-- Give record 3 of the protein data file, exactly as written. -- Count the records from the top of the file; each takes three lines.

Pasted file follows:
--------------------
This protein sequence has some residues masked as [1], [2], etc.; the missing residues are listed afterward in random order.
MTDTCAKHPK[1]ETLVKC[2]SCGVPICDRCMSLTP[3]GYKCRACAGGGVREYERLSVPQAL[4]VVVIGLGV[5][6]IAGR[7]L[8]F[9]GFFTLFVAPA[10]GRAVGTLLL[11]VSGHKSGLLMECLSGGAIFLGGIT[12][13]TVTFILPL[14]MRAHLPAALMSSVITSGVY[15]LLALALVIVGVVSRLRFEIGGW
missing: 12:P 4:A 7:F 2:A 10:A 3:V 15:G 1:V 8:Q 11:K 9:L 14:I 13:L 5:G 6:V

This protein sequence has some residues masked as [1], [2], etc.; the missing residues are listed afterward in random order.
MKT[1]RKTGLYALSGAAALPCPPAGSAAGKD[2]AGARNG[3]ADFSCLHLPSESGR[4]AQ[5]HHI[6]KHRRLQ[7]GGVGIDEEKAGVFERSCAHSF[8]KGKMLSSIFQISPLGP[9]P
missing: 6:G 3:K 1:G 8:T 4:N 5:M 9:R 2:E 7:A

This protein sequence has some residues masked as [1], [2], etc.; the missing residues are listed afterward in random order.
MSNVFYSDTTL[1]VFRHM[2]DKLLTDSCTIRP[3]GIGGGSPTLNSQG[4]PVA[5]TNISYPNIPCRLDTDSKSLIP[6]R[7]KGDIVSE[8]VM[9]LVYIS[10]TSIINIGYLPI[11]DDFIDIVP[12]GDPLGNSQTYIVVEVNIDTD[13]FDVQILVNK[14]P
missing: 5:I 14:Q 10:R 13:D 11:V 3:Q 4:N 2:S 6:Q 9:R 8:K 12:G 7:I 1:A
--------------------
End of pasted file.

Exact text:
This protein sequence has some residues masked as [1], [2], etc.; the missing residues are listed afterward in random order.
MSNVFYSDTTL[1]VFRHM[2]DKLLTDSCTIRP[3]GIGGGSPTLNSQG[4]PVA[5]TNISYPNIPCRLDTDSKSLIP[6]R[7]KGDIVSE[8]VM[9]LVYIS[10]TSIINIGYLPI[11]DDFIDIVP[12]GDPLGNSQTYIVVEVNIDTD[13]FDVQILVNK[14]P
missing: 5:I 14:Q 10:R 13:D 11:V 3:Q 4:N 2:S 6:Q 9:R 8:K 12:G 7:I 1:A